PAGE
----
In mine I would prefer #1 to have a burned sky, #2 is exactly how it looked and #3 is a snap.

    In Marks I prefer the second, which I think is perfect.

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    Markvetnz's Avatar
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    Re: 1st ATTEMPT AT NIGHT TIME PHOTOS....

    Quote Originally Posted by arith View Post
    I like Marks explanation, brilliant, but I prefer night sky to look dark as it does in reality. The idea I had about shooting at dusk is that I get a little detail and I could burn the sky.
    I can see the sense in apertures of f22 since detail isn't going to be great anyway, and the diffraction can make lights sparkly, but mostly I forget that and are freezing and in a dark public area, so I don't want to be hanging around, especially not for a convoy of cars.

    In mine I would prefer #1 to have a burned sky, #2 is exactly how it looked and #3 is a snap.

    In Marks I prefer the second, which I think is perfect.
    Steve, I think your shots are great. I wouldn't change a thing with them.

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    Re: 1st ATTEMPT AT NIGHT TIME PHOTOS....

    San Francisco, April 2002

    1st ATTEMPT AT NIGHT TIME PHOTOS....

    Golden Gate Bridge, the most beatiful construction I've ever seen.

    1st ATTEMPT AT NIGHT TIME PHOTOS....

    Bay Bridge, near San Francisco Port.

    1st ATTEMPT AT NIGHT TIME PHOTOS....

    From such hill.

    Fuji Velvia. Unfortunately, I didn't write down exposure parameters. In first two cases it was simply measured on the water.

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    A Night in Himalayas

    1st ATTEMPT AT NIGHT TIME PHOTOS....

    This picture was taken at about 730 pm in Himalayas at a height of about 11000 Ft above sea level.......with Nikon D90 18-105 mm VR lens hand held F 4 and shutter speed at 1/6s
    Last edited by Dave Humphries; 10th November 2011 at 08:12 PM.

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    Re: A Night in Himalayas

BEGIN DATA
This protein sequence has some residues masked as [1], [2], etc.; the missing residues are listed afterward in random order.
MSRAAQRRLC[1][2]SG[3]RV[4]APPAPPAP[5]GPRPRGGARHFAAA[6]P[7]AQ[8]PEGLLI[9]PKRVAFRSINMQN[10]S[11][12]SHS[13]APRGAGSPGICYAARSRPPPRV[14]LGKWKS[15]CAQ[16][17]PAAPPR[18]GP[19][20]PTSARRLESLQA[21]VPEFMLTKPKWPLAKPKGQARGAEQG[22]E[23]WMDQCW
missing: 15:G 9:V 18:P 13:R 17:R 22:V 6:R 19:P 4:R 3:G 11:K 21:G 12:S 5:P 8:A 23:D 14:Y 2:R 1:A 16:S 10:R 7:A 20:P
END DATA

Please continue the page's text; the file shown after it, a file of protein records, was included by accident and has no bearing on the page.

Thank you Keith........

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    Re: 1st ATTEMPT AT NIGHT TIME PHOTOS....

    Quote Originally Posted by arith View Post
    Night photo's are hard; so when I go to the trouble I tend to shoot at dusk, and then make it look like night. I like the pond the most but traffic lights are good.
    Steve:

    Many years ago I read that night time pics were best shot at dusk/twilight. I've done it, and it works better than full darkness. The only drawback is that the time is limited (like sunrise and sunset, twilight is transient).

    Our eyes have a much higher dynamic range than our cameras do, so we see details in the dark that the camera can't capture. At twilight there is less dynamic range so the shadow areas have a bit of light; however, the lights still look bright without being overexposed as badly. And the lights give the illusion of night time.

    Another thing I learned by accident - I was shooting a city streetscape in the rain (from inside a vehicle) in my beginner days, hoping to get something useful. The rain on the pavement reflected a lot of light, and the whole scene lit up quite well. I think we should take our cameras out in the rain more often; for this I use a Kata E-702 rain cover.

    Glenn